Id., par. 3. "Both Parties acknowledge that ancestral domain does not form part of the public domain but encompasses ancestral, communal, and customary lands, maritime, fluvial and alluvial domains as well as all natural resources therein that have inured or vested ancestral rights on the basis of native title. Ancestral domain and ancestral land refer to those held under claim of ownership, occupied or possessed, by themselves or through the ancestors of the Bangsamoro people, communally or individually since time immemorial continuously to the present, except when prevented by war, civil disturbance, force majeure, or other forms of possible usurpation or displacement by force, deceit, stealth, or as a consequence of government project or any other voluntary dealings entered into by the government and private individuals, corporate entities or institutions."

35 IPRA, Sec. 3(g). "Free and Prior Informed Consent - as used in this Act shall mean the consensus of all members of the ICCs/IPs to; be determined in accordance with their respective customary laws and practices, free from any external manipulation, interference and coercion, and obtained after fully disclosing the intent and scope of the activity, in a language an process understandable to the community."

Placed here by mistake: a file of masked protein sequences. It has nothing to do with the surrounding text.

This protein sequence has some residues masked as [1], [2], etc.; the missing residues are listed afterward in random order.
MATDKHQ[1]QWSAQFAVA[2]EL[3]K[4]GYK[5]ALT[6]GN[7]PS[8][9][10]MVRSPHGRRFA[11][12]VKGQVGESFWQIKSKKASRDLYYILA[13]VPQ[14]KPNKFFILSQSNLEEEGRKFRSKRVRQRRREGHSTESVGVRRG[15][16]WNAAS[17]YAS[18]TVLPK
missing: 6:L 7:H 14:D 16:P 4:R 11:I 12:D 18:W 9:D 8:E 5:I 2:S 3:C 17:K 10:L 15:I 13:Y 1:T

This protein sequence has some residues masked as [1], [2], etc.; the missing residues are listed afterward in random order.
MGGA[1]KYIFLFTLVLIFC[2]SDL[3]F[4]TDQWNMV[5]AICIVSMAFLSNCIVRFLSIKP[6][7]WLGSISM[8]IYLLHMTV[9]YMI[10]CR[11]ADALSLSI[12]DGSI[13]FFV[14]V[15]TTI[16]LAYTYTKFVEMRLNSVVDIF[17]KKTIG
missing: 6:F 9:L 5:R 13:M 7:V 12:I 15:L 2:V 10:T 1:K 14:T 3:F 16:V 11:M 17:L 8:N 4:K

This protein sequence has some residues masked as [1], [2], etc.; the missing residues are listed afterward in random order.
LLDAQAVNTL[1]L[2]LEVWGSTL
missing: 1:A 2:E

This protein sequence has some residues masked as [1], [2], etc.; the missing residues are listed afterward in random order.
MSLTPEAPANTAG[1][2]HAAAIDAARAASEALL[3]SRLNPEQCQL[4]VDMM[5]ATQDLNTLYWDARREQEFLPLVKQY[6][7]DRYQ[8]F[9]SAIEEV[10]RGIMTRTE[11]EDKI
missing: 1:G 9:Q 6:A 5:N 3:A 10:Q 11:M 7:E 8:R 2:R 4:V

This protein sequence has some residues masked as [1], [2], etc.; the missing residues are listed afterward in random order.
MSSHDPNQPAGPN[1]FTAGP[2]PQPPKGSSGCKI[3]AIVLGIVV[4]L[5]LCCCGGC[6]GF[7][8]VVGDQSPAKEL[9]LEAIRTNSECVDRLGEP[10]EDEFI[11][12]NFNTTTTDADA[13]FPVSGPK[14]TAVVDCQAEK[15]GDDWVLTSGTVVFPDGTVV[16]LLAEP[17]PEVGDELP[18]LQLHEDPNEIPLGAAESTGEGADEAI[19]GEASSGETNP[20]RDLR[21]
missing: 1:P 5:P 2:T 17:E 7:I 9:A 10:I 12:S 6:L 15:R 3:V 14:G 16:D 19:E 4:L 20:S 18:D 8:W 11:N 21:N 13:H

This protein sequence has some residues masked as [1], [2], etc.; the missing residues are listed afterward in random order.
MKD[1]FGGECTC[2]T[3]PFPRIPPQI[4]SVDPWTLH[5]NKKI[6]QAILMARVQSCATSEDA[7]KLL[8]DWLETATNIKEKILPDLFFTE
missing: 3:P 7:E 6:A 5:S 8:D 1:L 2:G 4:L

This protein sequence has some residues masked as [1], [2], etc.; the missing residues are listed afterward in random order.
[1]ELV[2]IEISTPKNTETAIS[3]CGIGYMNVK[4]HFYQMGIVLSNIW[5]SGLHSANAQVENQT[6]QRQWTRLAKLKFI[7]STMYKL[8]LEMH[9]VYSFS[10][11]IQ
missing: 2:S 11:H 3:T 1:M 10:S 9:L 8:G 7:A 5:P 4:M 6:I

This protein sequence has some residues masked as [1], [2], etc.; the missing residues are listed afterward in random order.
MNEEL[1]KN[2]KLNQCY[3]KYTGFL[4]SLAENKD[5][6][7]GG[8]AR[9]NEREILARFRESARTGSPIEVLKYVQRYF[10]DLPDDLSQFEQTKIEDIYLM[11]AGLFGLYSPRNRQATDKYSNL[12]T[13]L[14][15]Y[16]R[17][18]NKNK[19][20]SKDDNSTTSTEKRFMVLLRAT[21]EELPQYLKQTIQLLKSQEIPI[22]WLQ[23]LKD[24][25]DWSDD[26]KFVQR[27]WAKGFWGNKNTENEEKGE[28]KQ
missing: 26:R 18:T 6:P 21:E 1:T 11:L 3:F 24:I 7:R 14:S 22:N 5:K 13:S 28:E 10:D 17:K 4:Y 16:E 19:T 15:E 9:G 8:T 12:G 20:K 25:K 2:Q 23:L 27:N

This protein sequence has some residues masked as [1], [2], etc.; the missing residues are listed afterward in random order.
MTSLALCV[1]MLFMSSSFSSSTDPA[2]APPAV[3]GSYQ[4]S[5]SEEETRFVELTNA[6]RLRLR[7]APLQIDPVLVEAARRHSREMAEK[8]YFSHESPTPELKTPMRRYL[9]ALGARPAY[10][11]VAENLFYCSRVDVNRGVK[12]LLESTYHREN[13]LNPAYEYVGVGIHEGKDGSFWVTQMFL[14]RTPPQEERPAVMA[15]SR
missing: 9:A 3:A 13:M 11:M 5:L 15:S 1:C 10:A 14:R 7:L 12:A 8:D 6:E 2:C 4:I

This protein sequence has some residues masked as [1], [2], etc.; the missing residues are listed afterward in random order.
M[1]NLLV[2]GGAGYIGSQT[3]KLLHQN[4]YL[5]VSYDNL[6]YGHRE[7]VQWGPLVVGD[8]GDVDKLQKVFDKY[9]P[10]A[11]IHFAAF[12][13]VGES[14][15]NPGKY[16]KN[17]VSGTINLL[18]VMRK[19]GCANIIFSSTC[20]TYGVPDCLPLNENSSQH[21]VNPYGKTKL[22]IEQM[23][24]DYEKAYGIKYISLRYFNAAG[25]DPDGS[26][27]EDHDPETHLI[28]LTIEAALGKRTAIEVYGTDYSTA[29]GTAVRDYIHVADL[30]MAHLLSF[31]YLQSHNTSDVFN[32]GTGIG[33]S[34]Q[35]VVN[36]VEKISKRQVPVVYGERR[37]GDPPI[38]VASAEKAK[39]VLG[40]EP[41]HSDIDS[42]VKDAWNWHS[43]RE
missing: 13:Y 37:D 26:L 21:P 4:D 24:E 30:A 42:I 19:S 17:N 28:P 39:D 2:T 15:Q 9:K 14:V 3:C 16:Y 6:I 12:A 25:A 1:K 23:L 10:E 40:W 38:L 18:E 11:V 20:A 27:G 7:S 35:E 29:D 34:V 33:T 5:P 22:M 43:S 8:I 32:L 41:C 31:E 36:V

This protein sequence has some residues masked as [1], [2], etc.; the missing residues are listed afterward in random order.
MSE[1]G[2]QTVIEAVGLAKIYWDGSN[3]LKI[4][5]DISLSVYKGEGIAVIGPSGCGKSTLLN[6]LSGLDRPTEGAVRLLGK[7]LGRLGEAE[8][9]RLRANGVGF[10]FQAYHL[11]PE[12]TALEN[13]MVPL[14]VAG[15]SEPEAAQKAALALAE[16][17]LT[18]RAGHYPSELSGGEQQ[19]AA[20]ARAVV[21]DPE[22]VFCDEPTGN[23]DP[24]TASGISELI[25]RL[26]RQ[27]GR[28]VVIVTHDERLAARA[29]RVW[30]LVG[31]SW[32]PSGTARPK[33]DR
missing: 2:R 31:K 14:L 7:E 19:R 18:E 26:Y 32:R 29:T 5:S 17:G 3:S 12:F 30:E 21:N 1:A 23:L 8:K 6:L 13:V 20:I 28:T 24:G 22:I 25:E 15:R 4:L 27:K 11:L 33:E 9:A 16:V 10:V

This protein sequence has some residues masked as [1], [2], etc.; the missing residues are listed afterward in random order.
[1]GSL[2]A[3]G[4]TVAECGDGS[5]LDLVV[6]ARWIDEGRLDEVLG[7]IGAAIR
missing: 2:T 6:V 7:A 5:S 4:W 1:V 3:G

36 Constitution (1987), Art. 3, Sec. 7. "The right of the people to information on matters of public concern shall be recognized. Access to official records, and to documents and papers pertaining to official acts, transactions, or decisions, as well as to government research data used as basis for policy development, shall be afforded the citizen, subject to such limitations as may be provided by law."

37 Id., Sec. 1. "No person shall be deprived of life, liberty, or property without due process of law, nor shall any person be denied the equal protection of the laws."